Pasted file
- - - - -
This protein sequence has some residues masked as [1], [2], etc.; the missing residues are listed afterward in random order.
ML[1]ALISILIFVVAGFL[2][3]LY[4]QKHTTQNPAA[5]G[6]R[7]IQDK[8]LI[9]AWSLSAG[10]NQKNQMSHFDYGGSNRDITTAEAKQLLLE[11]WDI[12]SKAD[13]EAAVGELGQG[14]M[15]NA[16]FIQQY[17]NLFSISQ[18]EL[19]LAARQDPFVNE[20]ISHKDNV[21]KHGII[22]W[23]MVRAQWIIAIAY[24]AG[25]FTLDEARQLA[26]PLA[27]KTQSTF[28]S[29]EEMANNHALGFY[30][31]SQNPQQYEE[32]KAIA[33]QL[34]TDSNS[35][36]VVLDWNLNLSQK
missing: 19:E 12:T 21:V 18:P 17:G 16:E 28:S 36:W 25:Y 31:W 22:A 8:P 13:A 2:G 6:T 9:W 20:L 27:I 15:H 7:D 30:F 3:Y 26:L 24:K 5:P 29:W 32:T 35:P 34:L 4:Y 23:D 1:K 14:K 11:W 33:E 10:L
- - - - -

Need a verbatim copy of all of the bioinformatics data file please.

This protein sequence has some residues masked as [1], [2], etc.; the missing residues are listed afterward in random order.
ML[1]ALISILIFVVAGFL[2][3]LY[4]QKHTTQNPAA[5]G[6]R[7]IQDK[8]LI[9]AWSLSAG[10]NQKNQMSHFDYGGSNRDITTAEAKQLLLE[11]WDI[12]SKAD[13]EAAVGELGQG[14]M[15]NA[16]FIQQY[17]NLFSISQ[18]EL[19]LAARQDPFVNE[20]ISHKDNV[21]KHGII[22]W[23]MVRAQWIIAIAY[24]AG[25]FTLDEARQLA[26]PLA[27]KTQSTF[28]S[29]EEMANNHALGFY[30][31]SQNPQQYEE[32]KAIA[33]QL[34]TDSNS[35][36]VVLDWNLNLSQK
missing: 19:E 12:T 21:V 18:P 17:G 16:E 28:S 36:W 25:Y 31:W 22:A 8:P 13:A 2:G 6:T 9:W 20:L 27:I 15:H 7:D 30:F 3:Y 26:L 24:K 5:P 29:W 32:T 35:P 34:L 4:Y 23:D 1:K 14:K 11:W 33:E 10:L